Good Advice From “The Little Prince” — Notes on Saint-Exupéry
June 29 marks the birthday of the French aviator and author whose most famous book has remained instructive and charming over decades.
Ahead of the birthday of Antoine de Saint-Exupéry (1900–1944), I treated myself to a new reading of his classic book for children and grownups. I first read “The Little Prince” years ago for a French class, making that one of the Tulane University courses I remember most fondly.
Since its initial publication in 1943, the book’s main characters, the little prince and the kind narrator, have been winning the hearts of readers. But Saint-Exupéry also created an impressive cast of secondary characters whom the little prince meets on his wanderings among planets.
***Spoiler alert — best to stop here if you have not yet read “The Little Prince.” I’d hate rob the charm of the characters with my short descriptions. Better to let Saint-Exupéry introduce you to them. ***
For many years, I have referred in conversations to Saint-Exupéry’s poor lamplighter. When the little prince meets him, the lamplighter is fated to constant work because the pace of his planet’s orbit has sped up. But the lamplighter sticks with his task without questioning it.
As Saint-Exupéry tells it..
“ ‘Orders haven’t changed,’ the lamplighter said. ‘That’s just the trouble! Year by year the planet is turning faster and faster, and orders haven’t changed.’ “/ (‘La consigne n’a pas changé,’ dit l’allumeur. ‘C’est bien là le drame! la planète d’année en année a tourné de plus en plus vite, et la consigne n’a pas changé!)
How often do we all do this? Allow ourselves to get so caught up by a task that we don’t question why we are doing it? Or stick to plans and mandates and outdated ideas of ourselves even as circumstances change?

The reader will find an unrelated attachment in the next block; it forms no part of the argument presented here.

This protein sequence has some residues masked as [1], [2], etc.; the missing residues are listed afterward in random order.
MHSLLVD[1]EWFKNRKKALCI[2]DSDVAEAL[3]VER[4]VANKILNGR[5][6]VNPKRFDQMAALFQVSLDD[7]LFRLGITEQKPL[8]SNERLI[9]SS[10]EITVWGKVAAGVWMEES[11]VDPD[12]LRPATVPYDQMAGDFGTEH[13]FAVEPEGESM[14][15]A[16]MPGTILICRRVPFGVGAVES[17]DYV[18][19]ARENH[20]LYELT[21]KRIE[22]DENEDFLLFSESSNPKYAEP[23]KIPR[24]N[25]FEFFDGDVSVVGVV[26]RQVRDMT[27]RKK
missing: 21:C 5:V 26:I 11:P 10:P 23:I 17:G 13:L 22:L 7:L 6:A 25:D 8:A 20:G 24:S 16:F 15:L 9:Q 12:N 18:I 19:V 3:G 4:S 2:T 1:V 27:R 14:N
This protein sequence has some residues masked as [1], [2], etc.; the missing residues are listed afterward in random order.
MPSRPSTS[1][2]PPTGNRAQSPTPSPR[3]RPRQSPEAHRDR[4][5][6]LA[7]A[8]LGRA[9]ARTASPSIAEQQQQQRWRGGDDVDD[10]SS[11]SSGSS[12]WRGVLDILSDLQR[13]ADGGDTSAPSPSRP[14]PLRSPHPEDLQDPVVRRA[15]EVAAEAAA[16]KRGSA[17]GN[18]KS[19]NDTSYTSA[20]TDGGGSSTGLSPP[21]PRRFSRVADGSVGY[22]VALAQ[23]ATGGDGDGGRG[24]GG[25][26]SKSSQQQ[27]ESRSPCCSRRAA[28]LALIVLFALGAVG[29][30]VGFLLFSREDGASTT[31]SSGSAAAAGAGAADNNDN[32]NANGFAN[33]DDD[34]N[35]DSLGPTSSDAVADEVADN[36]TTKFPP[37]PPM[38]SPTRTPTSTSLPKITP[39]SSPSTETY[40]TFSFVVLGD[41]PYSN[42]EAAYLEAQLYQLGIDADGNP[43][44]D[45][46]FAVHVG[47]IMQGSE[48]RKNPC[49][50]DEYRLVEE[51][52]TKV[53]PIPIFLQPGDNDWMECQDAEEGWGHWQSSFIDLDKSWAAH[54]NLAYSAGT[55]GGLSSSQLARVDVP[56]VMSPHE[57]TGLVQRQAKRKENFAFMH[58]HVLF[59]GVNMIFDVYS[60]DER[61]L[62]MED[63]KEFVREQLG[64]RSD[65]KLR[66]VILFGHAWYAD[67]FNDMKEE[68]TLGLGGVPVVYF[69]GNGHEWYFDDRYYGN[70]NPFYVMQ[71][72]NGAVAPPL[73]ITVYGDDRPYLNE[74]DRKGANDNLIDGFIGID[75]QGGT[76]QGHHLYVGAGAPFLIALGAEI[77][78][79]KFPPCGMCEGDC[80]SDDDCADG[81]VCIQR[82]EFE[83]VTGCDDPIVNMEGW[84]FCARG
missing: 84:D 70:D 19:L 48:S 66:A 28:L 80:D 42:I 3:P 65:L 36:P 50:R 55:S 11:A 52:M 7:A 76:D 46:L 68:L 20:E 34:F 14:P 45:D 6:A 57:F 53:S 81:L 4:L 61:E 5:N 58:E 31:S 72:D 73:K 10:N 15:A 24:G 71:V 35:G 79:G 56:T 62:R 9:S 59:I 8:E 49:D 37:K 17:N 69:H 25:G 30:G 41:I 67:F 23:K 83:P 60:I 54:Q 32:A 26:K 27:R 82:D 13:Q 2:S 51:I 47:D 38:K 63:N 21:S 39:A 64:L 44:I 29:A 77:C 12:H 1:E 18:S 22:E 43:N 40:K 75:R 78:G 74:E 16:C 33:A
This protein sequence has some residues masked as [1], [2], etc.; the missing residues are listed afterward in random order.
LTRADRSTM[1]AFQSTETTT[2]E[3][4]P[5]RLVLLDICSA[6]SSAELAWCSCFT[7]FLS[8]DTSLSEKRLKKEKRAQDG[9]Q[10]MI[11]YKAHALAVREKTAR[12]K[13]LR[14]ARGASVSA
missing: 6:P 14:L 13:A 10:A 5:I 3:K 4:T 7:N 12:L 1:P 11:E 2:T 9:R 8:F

Below is my quick sketch done in Google Keep of the lamplighter. Forgive me. I couldn’t find an image in the public domain to use here. Like the narrator of “The Little Prince,” I clearly ended my studies of drawing prematurely.
I’ve also thought over the years about the lessons in the tale of the astronomer. In the book, he makes a report in 1909 at an international conference on his discovery of Asteroid B-612. But, as Saint-Exupéry tells us, no one believes the astronomer at first because he wore clothes typical of the Ottoman Empire, including a red fez. Seen below is my attempt of a copy of Saint-Exupéry’s drawing of the astronomer in his 1909 appearance.
But then followed the rise of Atatürk, who is not named in the book but is certainly described well by Saint-Exupéry : a “Turkish dictator ordered his people, on pain of death, to wear European clothes/ un dictateur turc imposa à son peuple, sous peine de mort, de s’habiller à l’européenne .”
The astronomer repeats his demonstration in 1920, in a “very elegant suit,” and is believed, Saint-Exupéry tells us.
Two lessons here. You should be aware of the prejudices you bring to your conversations with other people. Are you hearing what they are saying? Are you reacting to the appearance or the tone of the speaker and missing the message? But there’s also a lesson here to be aware that people may more easily understand your message if you wear an elegant suit, or the equivalent of it. (I omit here my sketch of the astronomer in his 1920 appearance, wearing the elegant suit. That drawing fell short of even the low bar set by my first two sketches included in this essay.)
On this new reading of “The Little Prince,” the story of the salesclerk stood out for me. I didn’t remember that character at all from earlier readings of this book. Perhaps that’s because Saint-Exupéry did not draw us a sketch of him.
The sales clerk offers the little prince a pill to quench thirst, with the promise of saving 53 minutes a week. That’s the time normally lost on consuming beverages, according to the calculations presented by the sales clerk. His presentation sounds like the kind of timesaver tips offered today in many listicles. We’re always looking to rush through tasks of daily life. But to what end?
As Saint-Exupéry tells it, the little prince asks the sales clerk what can be done with the 53 minutes saved. To which, the clerk replies: “Whatever you like.”
“ ‘If I had fifty-three minutes to spend as I liked’, the little prince said to himself, ‘I’d walk very slowly toward a water fountain’.” /” ‘(Moi, se dit le petit prince, si j’avais 53 minutes à dépenser, je marcherais tout doucement vers une fontaine.)’ ”